Windows 8 Refresh…A Real Life Experience.
Two great new features in Windows 8 are “Reset your System” and “Refresh your System”, when used in conjunction with the previously ( and still) available “System Restore” you now have the ability to recover from nearly any problem that might arise with your computer.
Today I will be discussing the effects of my first time using the Refresh you System option on a full time production system. I have run both Reset and Refresh in test environments, but I found those tests to be different from doing so on a system that had been in use for a matter of months with production files and applications in place.
First things first, there are very different reasons for using System Restore, System Refresh and System Reset. System Restore and System Refresh are both used to attempt to get a malfunctioning computer back to an operational state, while System Reset is used to wipe a computer of all data (reformat) and then reload the operating system (this is very useful when reallocating a machine from one user to another).
For today’s discussion, we will stay focused mainly on the System Refresh. It is important to note that System Refresh is far more invasive than doing a System Restore and for that reason alone I would highly recommend that you always run System Restore prior to doing a System Refresh. Where System Restore “rolls” your system back to a specific point in time allowing you to remove troublesome applications, updates or patches without affecting your personal files on the computer, System Refresh sets your Operating System back to the way it was at its original install while also not affecting your personal files. ‘But wait!’ you might think, ‘There were nothing installed on my computer at install except for Windows 8.’ and you would be correct. This is why you should use System Refresh as a last resort, because after you use it you will need to reinstall all of your previously installed Windows applications. I make the distinction regarding “Windows” applications due to the fact that in my experience LT (Live Tile) apps that I had installed were not effected by the System Refresh, all Email, Calendar, Weather, etc. apps functioned exactly as I had set them prior to the Refresh. Most user specific settings were still in place after running System Refresh also. All previous printers and network settings still worked after the Refresh with no changes needing to be made, including all Wireless settings and security information. While having to reinstall all of your applications which are no longer on your computer is a pain, there is a saving grace. One of the best parts of the System Refresh process is a file that is on your desktop after Windows 8 restarts upon completion of the System Refresh, this file opens in Internet Explorer so no application needs to be installed to read it, and it contains a complete list of all applications that were removed during the Refresh process. The list is extremely detailed and complete even including items like different versions of Dot Net and Silver Light which may have been installed as part of another applications installation. This list provides a straight forward way to return your system to its former state, if not easily then at least accurately.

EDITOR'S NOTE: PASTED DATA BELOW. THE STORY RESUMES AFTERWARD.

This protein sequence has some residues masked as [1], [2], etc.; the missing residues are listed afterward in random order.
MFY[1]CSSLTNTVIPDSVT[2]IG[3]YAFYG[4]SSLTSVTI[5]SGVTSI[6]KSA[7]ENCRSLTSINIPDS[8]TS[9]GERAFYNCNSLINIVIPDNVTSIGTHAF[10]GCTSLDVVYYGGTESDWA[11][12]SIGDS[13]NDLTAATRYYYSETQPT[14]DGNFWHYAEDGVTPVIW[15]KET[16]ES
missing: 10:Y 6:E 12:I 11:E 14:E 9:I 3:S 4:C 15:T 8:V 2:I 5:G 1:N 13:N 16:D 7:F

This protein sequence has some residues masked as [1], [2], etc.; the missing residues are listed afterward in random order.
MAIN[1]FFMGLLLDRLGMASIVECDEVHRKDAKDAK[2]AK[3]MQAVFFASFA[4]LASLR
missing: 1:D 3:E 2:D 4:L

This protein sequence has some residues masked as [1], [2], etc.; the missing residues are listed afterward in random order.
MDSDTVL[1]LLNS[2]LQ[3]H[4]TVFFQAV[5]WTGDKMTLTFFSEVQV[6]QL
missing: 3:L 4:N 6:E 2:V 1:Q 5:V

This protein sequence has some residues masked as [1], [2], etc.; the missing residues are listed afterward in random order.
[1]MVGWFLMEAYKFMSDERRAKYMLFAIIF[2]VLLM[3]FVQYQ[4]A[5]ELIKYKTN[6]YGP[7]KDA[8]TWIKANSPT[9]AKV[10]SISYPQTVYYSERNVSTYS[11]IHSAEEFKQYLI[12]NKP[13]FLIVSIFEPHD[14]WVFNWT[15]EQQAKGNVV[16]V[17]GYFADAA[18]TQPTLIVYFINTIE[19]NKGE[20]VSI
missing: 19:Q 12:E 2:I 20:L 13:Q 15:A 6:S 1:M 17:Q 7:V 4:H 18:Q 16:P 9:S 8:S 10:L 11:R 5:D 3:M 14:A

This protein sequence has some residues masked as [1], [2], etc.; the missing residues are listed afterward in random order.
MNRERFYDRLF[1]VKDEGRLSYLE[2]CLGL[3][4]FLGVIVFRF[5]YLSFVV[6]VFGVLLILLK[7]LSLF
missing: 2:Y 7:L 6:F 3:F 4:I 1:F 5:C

The process itself was very simple to run and took 21 minutes to complete the refresh process and with a following restart at which point Windows 8 does go back through its original setup of 5 to 10 minutes (you are not prompted to setup your Microsoft account or to setup desktop color choices etc. since, as I mentioned earlier, these parts of your settings are not affected by the Refresh process.
Let’s step through how the Refresh process works.
- Bring up the Charm Bar
- Select Settings
- Select Change PC Settings
- Scroll down and Select General from the left-hand list
- To the right, scroll down to Refresh Your System
- Select the Refresh button
- You will be prompted to be sure you really wish to Refresh your system, agree that you do
- Once the Refresh starts you will be prompted for the original installation media for your system, provide the media
- Your installation media is verified and the Refresh commences
Be aware that there is a percentage counter that runs while the Refresh is taking place, this counter is not terribly accurate so do not stress. In my real world experience the counter went from 1% to 5% in about 5 seconds, at that point it remained at 5% for 7 minutes, after 7 minutes it then proceeded from 5% to 99% over the next 7 minutes, at this point the counter once again hung out for another 7 minutes at the 99% mark, at 21 minutes the Refresh completed
- Upon completion of the Refresh the system will restart
- After the restart you are prompted to login
- Windows 8 goes through a “mini” setup where you are told about swiping from the right etc.
- Systems restarts once again
- After the restart you login once more and your system is back to its original state
While this is certainly not a painless process it is definitely much easier and less painful than our options under Windows 7 when System Restore failed us. In Windows 7 is was necessary to install Windows again in parallel with your old installation, then after the installation was complete, one had to manually move all of their personal items from the “Windows.old” directories to the new Windows directories, sometimes for many different user profiles. this also carried no old settings forward to the new installation of Windows 7. In Windows 8, having all users files in place after the Refresh, as well as having Wireless networking settings including passwords for things like home networks, can be a huge time saver for an IT Pro supporting these systems.